Crime & Justice

OC Sheriff's budget asks for jail camera upgrades, cyber crime unit and extra patrols

Erika Aguilar/KPCC

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The pressure is on to complete an upgrade of the camera surveillance system inside Orange County's jails as the county begins debating its budget for the coming fiscal year.

This week, Orange County CEO Frank Kim released his recommended budget of $6.1 billion for the next fiscal year. About $744 million of the county's money is general-purpose revenue, meaning county supervisors can decide to use that money for anything.

Among the new spending proposals is $2 million towards a five-year plan to upgrade the surveillance system at the county jails—a system that came under heavy scrutiny after three inmates escaped from Central Men's Jail in January. 

The approximate $11 million project has been in the works for years after a deadly brawl in 2006 among inmates inside the Theo Lacey jail pressured the county to replace the aging surveillance system but funding stopped soon after.

“The initial emergency item took care of some of the issues at the Theo Lacey facility,” said Brian Wayt, executive director of administrative services command at the sheriff’s department. But, he said, the county stopped funding the project during the Great Recession.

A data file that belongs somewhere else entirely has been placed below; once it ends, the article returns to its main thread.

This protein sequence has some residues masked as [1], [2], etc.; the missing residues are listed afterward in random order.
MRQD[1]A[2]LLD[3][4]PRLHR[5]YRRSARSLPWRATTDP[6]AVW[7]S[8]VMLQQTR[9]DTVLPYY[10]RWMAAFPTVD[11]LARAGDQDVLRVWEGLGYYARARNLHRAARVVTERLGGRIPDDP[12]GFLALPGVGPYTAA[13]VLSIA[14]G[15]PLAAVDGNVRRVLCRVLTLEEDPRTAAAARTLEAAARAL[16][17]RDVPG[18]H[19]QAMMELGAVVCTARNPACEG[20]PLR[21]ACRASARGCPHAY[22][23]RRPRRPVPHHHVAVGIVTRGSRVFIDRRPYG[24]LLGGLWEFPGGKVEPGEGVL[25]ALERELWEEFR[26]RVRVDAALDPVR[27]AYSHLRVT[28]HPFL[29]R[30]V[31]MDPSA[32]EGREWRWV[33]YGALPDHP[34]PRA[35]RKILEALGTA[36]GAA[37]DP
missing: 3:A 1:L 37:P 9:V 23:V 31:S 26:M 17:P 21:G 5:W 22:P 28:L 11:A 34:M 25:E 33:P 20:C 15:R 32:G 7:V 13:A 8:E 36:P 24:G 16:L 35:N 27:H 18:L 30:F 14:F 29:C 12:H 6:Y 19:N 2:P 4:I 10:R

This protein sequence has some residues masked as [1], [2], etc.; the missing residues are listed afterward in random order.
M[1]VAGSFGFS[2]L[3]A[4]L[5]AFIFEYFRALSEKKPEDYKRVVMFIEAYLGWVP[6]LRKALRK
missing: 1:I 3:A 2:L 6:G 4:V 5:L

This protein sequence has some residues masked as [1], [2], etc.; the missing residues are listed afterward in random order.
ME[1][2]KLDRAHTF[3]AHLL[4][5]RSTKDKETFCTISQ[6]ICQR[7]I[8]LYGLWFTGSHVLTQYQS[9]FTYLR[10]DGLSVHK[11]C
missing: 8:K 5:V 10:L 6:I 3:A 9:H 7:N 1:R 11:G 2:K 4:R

They resumed last fiscal year—about $2 million—for the jail surveillance system upgrade and this year’s jail escape is likely to guarantee the funding keeps coming.

Three inmates escaped from Central Men’s Jail in January by crawling through the building’s tunnels and rappelling to the ground from a corner of the jail roof where surveillance cameras aren’t posted.

The inmates were on the run for about week until one turned himself into authorities in Santa Ana and San Francisco police captured the other two.

Wayt said this year’s budget request to continue funding to replace the surveillance system inside the jails isn’t in response to jail escape but the department is considering additional measures.

“We are looking at potentially increasing the number of cameras in the areas where we have cameras, due to the escape,” Wayt said. “But that’s still kind of in the works.”

The sheriff's department has also asked for another $1 million to create a cyber crime unit and fund extra patrols. 

The new unit would cost about $340,000 for an investigator and sergeant tasked with looking into personal data theft, copyright infringement, fraud, cyber stalking and hacking.

“There is currently no local law enforcement agency in Orange County prepared to investigate a major cyber-intrusion crime,” the department wrote in its budget request.

The patrol increase would target the growing Rancho Mission Viejo home development area with four new deputy sheriffs and three patrol cars.

 The O.C. Board of Supervisors will hold two budget hearings next month before taking a final vote on June 28.